|Olympus E-PL5« »||+ +||-||4.5/5||4.5/5||4.5/5||Sep 2012||599||-||Olympus E-PL5|
|Olympus E-PM2« »||-||77/100||5/5||4.5/5||4.5/5||Sep 2012||499||-||Olympus E-PM2|
|Olympus E-PL2« »||83/100||71/100||4.5/5||4.5/5||4.5/5||Jan 2011||599||-||Olympus E-PL2|
|Panasonic G9« »||+ +||85/100||5/5||5/5||5/5||Nov 2017||1,699||Panasonic G9|
|Panasonic G85« »||+ +||84/100||5/5||4.5/5||4.5/5||Sep 2016||899||-||Panasonic G85|
|Panasonic GX85« »||+ +||82/100||5/5||4.5/5||5/5||Apr 2016||799||Panasonic GX85|
|Panasonic G7« »||+ +||80/100||5/5||4.5/5||4.5/5||May 2015||649||-||Panasonic G7|
|Panasonic GH4« »||+ +||85/100||5/5||5/5||5/5||Feb 2014||1,499||-||Panasonic GH4|
|Notes: (+ +) highly recommended; (+) recommended; (o) reviewed; (-) not available.|
The above review scores should be interpreted with care, though. The assessments were made in relation to similar cameras of the same technological generation. Hence, a score should always be seen in the context of the camera's market launch date and its price, and rating-comparisons among cameras that span long time periods or concern very differently equipped models make little sense. Also, please note that some of the review sites have changed their methodology and reporting over time.
Other camera comparisons
Did this review help to inform your camera decision process? If you would like to see a different side-by-side camera review, just use the search menu below. Alternatively, you can follow any of the listed hyperlinks for comparisons that others found interesting.
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Specifications: Olympus E-PL8 vs Panasonic GH5
Below is a side-by-side comparison of the specs of the two cameras to facilitate a quick review of their differences and common features.
|Camera Model||Olympus E-PL8||Panasonic GH5|
|Camera Type||Mirrorless system camera||Mirrorless system camera|
|Camera Lens||Micro Four Thirds lenses||Micro Four Thirds lenses|
|Launch Date||September 2016||January 2017|
|Launch Price||USD 549||USD 1999|
|Sensor Specs||Olympus E-PL8||Panasonic GH5|
|Sensor Format||Four Thirds Sensor||Four Thirds Sensor|
|Sensor Size||17.3 x 13.0 mm||17.3 x 13.0 mm|
|Sensor Area||224.9 mm2||224.9 mm2|
|Sensor Diagonal||21.6 mm||21.6 mm|
|Sensor Resolution||15.9 Megapixels||20.2 Megapixels|
|Image Resolution||4608 x 3456 pixels||5184 x 3888 pixels|
|Pixel Pitch||3.76 μm||3.34 μm|
|Pixel Density||7.08 MP/cm2||8.96 MP/cm2|
|Moiré control||Anti-Alias filter||no AA filter|
|Movie Capability||1080/30p Video||4K/60p Video|
|ISO Setting||200-6400 ISO||200-25600 ISO|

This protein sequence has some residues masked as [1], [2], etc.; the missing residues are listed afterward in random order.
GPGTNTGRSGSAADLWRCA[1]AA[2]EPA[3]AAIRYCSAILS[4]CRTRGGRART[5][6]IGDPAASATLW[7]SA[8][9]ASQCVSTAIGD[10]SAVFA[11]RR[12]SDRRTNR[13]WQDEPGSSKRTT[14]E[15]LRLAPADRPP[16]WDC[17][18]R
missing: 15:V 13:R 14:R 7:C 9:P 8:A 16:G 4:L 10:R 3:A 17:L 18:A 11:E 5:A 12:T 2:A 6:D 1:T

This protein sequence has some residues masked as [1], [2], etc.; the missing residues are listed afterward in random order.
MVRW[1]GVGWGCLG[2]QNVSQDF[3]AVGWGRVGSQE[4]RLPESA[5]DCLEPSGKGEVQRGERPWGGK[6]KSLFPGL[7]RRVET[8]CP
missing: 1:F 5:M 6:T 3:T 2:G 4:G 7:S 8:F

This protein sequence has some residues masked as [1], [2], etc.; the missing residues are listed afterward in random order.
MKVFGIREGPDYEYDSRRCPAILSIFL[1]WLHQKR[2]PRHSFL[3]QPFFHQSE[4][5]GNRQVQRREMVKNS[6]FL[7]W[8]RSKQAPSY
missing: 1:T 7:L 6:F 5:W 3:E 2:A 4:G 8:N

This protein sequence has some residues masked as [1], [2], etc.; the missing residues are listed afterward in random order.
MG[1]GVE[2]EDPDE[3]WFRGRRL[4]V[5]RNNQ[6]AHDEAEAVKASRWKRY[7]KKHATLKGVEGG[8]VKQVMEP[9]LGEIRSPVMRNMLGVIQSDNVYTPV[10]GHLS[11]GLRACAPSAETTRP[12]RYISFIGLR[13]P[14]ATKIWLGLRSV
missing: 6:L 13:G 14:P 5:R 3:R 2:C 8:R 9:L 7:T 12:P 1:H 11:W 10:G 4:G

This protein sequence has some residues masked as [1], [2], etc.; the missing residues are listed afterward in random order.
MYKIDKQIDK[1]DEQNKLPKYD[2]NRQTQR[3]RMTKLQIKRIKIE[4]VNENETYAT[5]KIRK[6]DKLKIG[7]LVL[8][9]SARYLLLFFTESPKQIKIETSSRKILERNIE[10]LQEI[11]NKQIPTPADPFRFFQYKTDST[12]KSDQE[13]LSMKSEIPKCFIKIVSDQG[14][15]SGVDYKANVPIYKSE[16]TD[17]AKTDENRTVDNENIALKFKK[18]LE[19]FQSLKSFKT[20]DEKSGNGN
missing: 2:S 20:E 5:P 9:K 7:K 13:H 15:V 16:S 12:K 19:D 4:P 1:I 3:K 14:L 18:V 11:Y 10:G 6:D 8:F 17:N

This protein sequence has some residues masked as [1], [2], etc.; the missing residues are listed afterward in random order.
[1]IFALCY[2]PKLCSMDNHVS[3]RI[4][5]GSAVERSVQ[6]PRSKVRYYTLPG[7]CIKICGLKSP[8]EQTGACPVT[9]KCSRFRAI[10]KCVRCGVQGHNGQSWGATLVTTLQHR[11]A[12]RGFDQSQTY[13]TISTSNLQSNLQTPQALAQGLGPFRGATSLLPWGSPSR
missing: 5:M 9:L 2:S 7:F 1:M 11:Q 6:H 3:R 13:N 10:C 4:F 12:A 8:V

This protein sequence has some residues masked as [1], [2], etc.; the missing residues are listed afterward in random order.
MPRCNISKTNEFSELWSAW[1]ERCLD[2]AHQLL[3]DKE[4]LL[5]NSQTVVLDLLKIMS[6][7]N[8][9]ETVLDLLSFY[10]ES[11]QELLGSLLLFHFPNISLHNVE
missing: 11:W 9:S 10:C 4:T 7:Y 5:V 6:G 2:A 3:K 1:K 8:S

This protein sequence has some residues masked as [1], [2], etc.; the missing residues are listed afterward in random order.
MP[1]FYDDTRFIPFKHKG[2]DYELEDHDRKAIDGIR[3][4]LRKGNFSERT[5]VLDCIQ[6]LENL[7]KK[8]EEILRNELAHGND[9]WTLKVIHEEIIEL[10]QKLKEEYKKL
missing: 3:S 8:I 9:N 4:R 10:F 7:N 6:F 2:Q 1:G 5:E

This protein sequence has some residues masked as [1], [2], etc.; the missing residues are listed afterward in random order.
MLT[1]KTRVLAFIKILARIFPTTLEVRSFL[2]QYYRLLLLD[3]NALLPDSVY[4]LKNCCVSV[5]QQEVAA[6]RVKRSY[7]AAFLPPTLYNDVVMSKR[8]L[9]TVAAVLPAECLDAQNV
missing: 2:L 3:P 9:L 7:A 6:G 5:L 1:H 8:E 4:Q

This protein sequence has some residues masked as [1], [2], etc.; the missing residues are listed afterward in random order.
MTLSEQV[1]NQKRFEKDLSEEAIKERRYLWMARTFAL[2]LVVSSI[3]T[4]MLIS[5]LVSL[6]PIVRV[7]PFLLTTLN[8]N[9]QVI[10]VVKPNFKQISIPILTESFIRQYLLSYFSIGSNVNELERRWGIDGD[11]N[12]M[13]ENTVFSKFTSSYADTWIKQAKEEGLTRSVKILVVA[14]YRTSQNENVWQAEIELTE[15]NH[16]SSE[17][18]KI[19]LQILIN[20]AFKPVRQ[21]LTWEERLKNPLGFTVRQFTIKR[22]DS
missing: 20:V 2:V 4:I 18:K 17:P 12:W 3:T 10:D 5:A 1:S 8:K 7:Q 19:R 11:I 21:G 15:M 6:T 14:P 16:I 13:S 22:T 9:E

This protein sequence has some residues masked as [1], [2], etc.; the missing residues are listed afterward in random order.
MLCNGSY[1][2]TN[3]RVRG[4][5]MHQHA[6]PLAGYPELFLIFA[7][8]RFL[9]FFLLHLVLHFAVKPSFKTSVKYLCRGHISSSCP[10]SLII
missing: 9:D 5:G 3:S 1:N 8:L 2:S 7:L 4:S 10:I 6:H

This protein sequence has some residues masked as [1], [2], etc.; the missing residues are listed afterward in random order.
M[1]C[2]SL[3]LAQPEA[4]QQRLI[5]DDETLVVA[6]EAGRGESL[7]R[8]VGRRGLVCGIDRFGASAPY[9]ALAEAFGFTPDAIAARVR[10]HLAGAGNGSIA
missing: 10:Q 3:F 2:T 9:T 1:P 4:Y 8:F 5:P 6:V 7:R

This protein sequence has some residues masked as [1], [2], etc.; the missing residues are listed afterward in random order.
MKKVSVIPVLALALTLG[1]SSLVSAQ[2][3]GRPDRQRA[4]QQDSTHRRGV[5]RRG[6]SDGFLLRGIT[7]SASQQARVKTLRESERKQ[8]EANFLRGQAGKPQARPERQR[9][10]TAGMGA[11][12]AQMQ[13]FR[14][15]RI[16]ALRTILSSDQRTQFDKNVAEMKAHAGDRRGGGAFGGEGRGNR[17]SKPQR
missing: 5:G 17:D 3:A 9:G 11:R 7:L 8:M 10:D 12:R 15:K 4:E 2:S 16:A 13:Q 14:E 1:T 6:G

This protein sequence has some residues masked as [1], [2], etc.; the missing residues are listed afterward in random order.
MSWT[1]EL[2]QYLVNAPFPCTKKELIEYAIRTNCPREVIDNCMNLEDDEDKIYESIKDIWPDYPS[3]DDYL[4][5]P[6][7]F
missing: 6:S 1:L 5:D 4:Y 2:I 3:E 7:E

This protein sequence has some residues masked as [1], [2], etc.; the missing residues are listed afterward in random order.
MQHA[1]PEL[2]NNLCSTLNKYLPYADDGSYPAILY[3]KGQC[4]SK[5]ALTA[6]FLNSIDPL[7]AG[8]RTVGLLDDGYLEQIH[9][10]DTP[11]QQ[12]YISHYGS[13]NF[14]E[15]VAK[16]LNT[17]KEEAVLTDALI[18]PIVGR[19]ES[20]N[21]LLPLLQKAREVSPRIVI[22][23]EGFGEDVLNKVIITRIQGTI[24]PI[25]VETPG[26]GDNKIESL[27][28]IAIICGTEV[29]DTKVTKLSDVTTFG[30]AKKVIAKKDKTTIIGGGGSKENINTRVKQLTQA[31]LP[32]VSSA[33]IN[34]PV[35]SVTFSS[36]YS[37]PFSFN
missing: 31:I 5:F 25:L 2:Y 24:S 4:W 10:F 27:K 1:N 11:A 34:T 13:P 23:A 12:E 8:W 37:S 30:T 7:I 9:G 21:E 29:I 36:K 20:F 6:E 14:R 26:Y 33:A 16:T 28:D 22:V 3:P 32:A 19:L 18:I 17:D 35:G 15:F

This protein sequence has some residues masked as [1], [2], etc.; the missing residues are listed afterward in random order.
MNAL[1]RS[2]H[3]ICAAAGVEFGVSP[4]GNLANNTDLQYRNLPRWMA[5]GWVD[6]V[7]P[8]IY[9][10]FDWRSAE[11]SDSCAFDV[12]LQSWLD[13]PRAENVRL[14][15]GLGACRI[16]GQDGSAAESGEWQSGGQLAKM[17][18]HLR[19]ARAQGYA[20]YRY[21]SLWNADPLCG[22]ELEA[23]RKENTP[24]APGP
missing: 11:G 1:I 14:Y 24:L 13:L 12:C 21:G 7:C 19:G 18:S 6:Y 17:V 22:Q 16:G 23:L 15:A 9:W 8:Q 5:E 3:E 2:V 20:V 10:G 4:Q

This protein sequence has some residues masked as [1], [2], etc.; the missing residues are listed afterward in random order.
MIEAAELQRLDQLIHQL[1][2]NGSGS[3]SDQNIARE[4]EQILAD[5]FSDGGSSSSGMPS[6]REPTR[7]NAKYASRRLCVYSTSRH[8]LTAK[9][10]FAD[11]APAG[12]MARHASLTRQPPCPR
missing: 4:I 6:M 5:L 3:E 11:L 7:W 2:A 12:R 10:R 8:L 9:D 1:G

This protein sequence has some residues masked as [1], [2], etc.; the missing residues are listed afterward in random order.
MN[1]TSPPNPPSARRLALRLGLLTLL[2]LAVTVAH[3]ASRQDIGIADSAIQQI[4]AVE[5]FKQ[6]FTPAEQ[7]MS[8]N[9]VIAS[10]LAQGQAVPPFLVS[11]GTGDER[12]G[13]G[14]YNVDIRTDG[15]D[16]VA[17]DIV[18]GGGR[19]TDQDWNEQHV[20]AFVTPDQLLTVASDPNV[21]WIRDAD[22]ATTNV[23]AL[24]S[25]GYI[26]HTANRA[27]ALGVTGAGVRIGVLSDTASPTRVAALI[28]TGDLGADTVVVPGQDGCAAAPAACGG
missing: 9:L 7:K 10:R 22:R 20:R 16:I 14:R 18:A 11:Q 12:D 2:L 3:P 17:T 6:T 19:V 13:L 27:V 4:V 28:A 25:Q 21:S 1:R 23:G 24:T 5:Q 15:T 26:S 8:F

|ISO Boost||100-25600 ISO||100-25600 ISO|
|Image Processor||TruePic VII||Venus 10|
|DXO Sensor Quality (score)||..||77|
|DXO Color Depth (bits)||..||23.9|
|DXO Dynamic Range (EV)||..||13.0|
|DXO Low Light (ISO)||..||807|
|Screen Specs||Olympus E-PL8||Panasonic GH5|
|Viewfinder Type||No viewfinder||Electronic viewfinder|
|Viewfinder Field of View||100%|
|Viewfinder Resolution||3680k dots|
|LCD Framing||Live View||Live View|
|Rear LCD Size||3.0 inch||3.2 inch|
|LCD Resolution||1037k dots||1620k dots|
|LCD Attachment||Tilting screen||Swivel screen|
|Shooting Specs||Olympus E-PL8||Panasonic GH5|
|Autofocus System||Contrast-detect AF||Contrast-detect AF|
|Manual Focusing Aid||Focus Peaking||Focus Peaking|
|Max Shutter Speed (mechanical)||1/4000/s||1/8000/s|
|Continuous Shooting||8 shutter flaps/s||12 shutter flaps/s|
|Electronic Shutter||no E-Shutter||up to 1/16000s|
|Time-Lapse Photography||Intervalometer built-in||Intervalometer built-in|
|Image Stabilization||In-body stabilization||In-body stabilization|
|Fill Flash||no On-Board Flash||no On-Board Flash|
|Storage Medium||SDXC cards||SDXC cards|
|Second Storage Option||Single card slot||Dual card slots|
|UHS card support||UHS-I||Dual UHS-II|
|Connectivity Specs||Olympus E-PL8||Panasonic GH5|
|Studio Flash||no PC Sync||PC Sync socket|
|USB Connector||USB 2.0||USB 3.1|
|HDMI Port||micro HDMI||full HDMI|
|Microphone Port||no MIC socket||External MIC port|
|Headphone Socket||no Headphone port||Headphone port|
|Wifi Support||Wifi built-in||Wifi built-in|
|Bluetooth Support||no Bluetooth||Bluetooth built-in|
|Body Specs||Olympus E-PL8||Panasonic GH5|
|Environmental Sealing||Not weather sealed||Weathersealed body|
|Battery Life (CIPA)||350 shots per charge||410 shots per charge|
115 x 67 x 38 mm
(4.5 x 2.6 x 1.5 in)
139 x 98 x 87 mm
(5.5 x 3.9 x 3.4 in)
|Camera Weight||357 g (12.6 oz)||725 g (25.6 oz)|